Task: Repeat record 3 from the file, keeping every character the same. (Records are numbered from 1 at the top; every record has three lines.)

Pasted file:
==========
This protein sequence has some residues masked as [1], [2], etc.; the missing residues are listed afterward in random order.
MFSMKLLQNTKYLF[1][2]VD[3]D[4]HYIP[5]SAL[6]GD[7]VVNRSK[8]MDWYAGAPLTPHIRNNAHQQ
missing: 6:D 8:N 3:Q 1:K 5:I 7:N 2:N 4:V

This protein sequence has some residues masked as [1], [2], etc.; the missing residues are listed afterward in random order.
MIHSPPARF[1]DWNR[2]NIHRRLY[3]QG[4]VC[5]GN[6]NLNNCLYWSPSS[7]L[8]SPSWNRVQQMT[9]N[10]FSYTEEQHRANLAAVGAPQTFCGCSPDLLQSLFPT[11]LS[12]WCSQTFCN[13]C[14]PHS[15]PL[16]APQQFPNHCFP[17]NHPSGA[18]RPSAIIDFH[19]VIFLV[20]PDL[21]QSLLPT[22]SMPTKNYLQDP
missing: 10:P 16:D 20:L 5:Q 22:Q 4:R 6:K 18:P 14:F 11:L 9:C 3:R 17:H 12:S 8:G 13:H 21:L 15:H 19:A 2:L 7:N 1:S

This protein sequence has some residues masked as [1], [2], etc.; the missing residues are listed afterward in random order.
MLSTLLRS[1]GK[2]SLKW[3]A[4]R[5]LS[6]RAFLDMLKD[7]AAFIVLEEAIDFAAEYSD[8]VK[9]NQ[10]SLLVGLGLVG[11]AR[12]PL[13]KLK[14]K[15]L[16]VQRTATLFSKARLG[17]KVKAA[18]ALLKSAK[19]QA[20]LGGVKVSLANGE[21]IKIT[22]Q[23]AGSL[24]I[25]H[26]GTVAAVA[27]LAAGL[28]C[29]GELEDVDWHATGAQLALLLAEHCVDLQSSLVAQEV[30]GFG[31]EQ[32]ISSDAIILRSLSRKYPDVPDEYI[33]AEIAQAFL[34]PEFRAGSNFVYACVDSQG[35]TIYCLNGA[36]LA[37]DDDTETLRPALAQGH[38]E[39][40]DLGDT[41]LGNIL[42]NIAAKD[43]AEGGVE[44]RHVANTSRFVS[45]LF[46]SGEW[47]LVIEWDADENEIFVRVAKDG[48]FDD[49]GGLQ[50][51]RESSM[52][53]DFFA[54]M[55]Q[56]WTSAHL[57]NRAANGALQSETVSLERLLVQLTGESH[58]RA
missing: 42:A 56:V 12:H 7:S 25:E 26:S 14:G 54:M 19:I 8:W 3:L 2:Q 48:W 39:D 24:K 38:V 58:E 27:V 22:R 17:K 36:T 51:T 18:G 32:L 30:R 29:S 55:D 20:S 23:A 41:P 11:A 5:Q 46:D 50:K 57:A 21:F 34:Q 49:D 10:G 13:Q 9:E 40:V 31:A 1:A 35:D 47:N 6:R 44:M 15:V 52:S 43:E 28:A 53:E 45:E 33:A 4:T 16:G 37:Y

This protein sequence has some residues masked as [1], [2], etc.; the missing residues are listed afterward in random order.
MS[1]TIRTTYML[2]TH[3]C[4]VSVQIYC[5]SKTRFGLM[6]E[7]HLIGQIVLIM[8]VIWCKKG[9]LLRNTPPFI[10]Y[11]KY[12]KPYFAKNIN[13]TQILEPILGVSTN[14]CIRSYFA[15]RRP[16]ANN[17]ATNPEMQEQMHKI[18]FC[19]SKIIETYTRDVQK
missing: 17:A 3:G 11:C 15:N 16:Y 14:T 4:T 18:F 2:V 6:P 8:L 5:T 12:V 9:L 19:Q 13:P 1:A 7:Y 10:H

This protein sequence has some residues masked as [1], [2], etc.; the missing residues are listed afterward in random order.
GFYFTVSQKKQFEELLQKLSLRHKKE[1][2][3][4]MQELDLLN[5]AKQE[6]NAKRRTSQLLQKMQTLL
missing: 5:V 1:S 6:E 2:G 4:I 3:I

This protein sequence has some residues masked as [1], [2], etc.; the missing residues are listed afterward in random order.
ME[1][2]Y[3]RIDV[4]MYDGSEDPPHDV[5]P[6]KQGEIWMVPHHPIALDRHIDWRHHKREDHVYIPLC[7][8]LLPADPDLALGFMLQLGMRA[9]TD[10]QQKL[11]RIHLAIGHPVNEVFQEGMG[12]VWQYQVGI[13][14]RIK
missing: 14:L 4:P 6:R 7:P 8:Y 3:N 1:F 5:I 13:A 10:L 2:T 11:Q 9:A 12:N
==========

This protein sequence has some residues masked as [1], [2], etc.; the missing residues are listed afterward in random order.
MLSTLLRS[1]GK[2]SLKW[3]A[4]R[5]LS[6]RAFLDMLKD[7]AAFIVLEEAIDFAAEYSD[8]VK[9]NQ[10]SLLVGLGLVG[11]AR[12]PL[13]KLK[14]K[15]L[16]VQRTATLFSKARLG[17]KVKAA[18]ALLKSAK[19]QA[20]LGGVKVSLANGE[21]IKIT[22]Q[23]AGSL[24]I[25]H[26]GTVAAVA[27]LAAGL[28]C[29]GELEDVDWHATGAQLALLLAEHCVDLQSSLVAQEV[30]GFG[31]EQ[32]ISSDAIILRSLSRKYPDVPDEYI[33]AEIAQAFL[34]PEFRAGSNFVYACVDSQG[35]TIYCLNGA[36]LA[37]DDDTETLRPALAQGH[38]E[39][40]DLGDT[41]LGNIL[42]NIAAKD[43]AEGGVE[44]RHVANTSRFVS[45]LF[46]SGEW[47]LVIEWDADENEIFVRVAKDG[48]FDD[49]GGLQ[50][51]RESSM[52][53]DFFA[54]M[55]Q[56]WTSAHL[57]NRAANGALQSETVSLERLLVQLTGESH[58]RA
missing: 42:A 56:V 12:H 7:S 25:E 26:S 14:G 54:M 19:I 8:W 3:L 2:Q 48:W 39:D 24:K 38:V 58:E 27:V 22:R 17:K 36:T 51:T 18:G 32:L 30:R 29:S 55:D 20:S 23:A 41:P 11:A 5:Q 46:D 50:K 57:A 21:F 34:Q 49:D 10:G 13:Q 9:E 40:V 31:A 1:A 35:D 47:N 6:R 44:M 15:V 52:S 43:E 28:A 53:E 45:E 33:A 4:T 16:G 37:Y